All of a sudden I rounded a corner and I was in the suburbs of Las Vegas, disappointingly I could have been anywhere; the neon doesn’t start so far out. That said it didn’t take long for me to pass a casino, I resisted the temptation.
My first task was to find where I was staying that night. Helen, my warmshowers.org host in San Francisco, had introduced me to Rocky who had kindly agreed to let me stay with him. Rocky lives in the north part of Vegas, so I had some city to cross. Luckily Vegas wasn’t the cycling horror I’d expected and was actually quite easy to ride around. Even when I managed to get myself lost it wasn’t too bad.
I eventually arrived at Rocky’s where I met his wife Erica and his two cute little dogs and Rocky himself a bit later when he came back from work. Rocky was a really great host making sure I had everything I needed and even showing me round Vegas’s famous strip.
Strangely I felt less out of place in Vegas than in San Francisco, possibly because there is so much happening in Vegas I didn’t have time to think about it.
The strip is really something else, with reproductions of many famous international landmarks and lots and lots of bright lights.
It wasn’t as crazy as I’d expected at all, guess it was of season.
Many people go to Vegas to gamble, I just wanted a look around really and this I did. While the city is only 120 miles from Death Valley in many ways it was a world away.
The next morning Rocky took me and my bicycle to the bike shop he owns: Southwest Bikes. While riding through Death Valley the rear hub had started making a strange noise and I was worried this was going the way of my bottom bracket.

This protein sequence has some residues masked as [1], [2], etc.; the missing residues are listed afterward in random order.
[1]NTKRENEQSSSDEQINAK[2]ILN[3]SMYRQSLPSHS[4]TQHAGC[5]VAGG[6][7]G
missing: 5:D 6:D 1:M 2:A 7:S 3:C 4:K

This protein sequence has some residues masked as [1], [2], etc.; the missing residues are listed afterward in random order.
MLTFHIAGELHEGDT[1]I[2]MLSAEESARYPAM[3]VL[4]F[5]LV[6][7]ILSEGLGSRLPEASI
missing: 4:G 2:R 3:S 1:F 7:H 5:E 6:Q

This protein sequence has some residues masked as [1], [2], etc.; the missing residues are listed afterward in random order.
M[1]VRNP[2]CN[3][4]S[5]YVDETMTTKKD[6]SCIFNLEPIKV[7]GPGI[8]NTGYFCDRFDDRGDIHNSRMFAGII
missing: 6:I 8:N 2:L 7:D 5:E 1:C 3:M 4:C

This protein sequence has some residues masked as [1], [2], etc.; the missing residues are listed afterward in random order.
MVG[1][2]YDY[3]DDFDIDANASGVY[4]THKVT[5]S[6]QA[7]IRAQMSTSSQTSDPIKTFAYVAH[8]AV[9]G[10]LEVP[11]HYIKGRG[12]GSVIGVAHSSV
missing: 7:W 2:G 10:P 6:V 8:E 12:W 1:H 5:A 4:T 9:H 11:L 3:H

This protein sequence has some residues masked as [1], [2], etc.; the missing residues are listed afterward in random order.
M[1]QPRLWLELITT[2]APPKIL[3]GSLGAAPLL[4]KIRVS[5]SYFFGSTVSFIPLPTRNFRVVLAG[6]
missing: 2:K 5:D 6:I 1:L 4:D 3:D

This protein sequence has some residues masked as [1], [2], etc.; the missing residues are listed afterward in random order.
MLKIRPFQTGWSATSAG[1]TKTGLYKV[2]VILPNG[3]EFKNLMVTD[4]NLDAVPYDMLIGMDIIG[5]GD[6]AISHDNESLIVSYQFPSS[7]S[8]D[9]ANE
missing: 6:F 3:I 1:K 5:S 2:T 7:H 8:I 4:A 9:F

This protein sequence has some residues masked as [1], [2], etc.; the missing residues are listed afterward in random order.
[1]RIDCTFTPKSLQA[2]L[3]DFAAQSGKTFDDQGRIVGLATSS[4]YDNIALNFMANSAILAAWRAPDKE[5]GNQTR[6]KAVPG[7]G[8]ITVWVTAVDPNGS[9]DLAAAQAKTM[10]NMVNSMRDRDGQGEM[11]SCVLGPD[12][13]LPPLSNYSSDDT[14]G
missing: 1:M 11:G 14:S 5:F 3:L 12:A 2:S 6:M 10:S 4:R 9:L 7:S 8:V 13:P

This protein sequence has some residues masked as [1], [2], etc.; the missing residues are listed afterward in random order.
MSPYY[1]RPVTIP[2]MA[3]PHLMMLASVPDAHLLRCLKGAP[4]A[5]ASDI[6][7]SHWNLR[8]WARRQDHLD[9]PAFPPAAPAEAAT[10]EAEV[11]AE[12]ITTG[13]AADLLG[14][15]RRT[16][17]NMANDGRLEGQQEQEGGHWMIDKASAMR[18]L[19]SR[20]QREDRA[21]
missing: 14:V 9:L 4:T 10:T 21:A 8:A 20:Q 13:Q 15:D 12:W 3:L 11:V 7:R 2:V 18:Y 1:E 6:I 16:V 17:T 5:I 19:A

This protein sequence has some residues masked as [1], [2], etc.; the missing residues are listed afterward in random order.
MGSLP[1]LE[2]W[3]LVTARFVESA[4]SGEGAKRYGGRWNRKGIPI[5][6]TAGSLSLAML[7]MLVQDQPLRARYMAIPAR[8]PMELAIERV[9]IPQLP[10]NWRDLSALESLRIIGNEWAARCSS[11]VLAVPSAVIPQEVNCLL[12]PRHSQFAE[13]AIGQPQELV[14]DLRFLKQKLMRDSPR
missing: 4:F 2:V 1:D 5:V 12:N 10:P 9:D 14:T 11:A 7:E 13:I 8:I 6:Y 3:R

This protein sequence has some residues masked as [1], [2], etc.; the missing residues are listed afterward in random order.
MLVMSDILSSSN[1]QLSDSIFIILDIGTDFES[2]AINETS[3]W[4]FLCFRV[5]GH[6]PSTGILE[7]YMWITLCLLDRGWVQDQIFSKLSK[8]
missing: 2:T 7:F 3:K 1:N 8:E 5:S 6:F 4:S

Luckily it turned out that a rock had just gotten lodged in the rear cassette and that my hub was fine if a little worn. Rocky’s mechanic: Tim gave the hub and my gears a tune up and I was ready to ride off happy that my bicycle wouldn’t be failing for another few thousand kilometres… Touch wood.
Sadly the next day it was time to leave and I got saddled up and began the task of leaving Las Vegas.
This was much easier than expected and I kept to the cycle paths along the cities old canals for the most part.
That said Googlemaps’ cycle route planner clearly doesn’t take into account the neighbourhoods it sends you through. I definitely ended up in a shadier part of the city where for the first time on the trip I felt threatened by another human being. A guy who was up to something, turned and looked at me as I rode past, locking eyes and pointing me away from whatever he was doing with an aggressive stare. As I hadn’t planned on stopping to chat about the weather anyway I carried on.
Eventually I was out of the city getting lost slightly as Google tried to take me down dirt paths in a park.
Once that was sorted it was a really nice ride round Lake Las Vegas, till I reached the area of Hoover Dam.
Here Google again took me on dirt paths, this time it was easier to follow and very interesting as the route went the same way as the old train tracks that had been used when the dam was built. It wound through old tunnels hewn out of the rock and dripped with history.
Then it was time to see the dam itself, this was really great. It’s a huge man made edifice and it looks very grand in its thirties styling.
I felt pretty good wheeling my bike across the dam in beautiful sunshine chatting to other gawkers as I went. I passed from Nevada to Arizona as I went, changing time zone on land for the first time in a while.
I definitely felt as though I was heading east again now.
After looking over the dam, it was time to continue on. I’d wanted to take a tour of the dam’s inside but they didn’t have anywhere to put my bike and I didn’t fancy leaving it unattended for that long.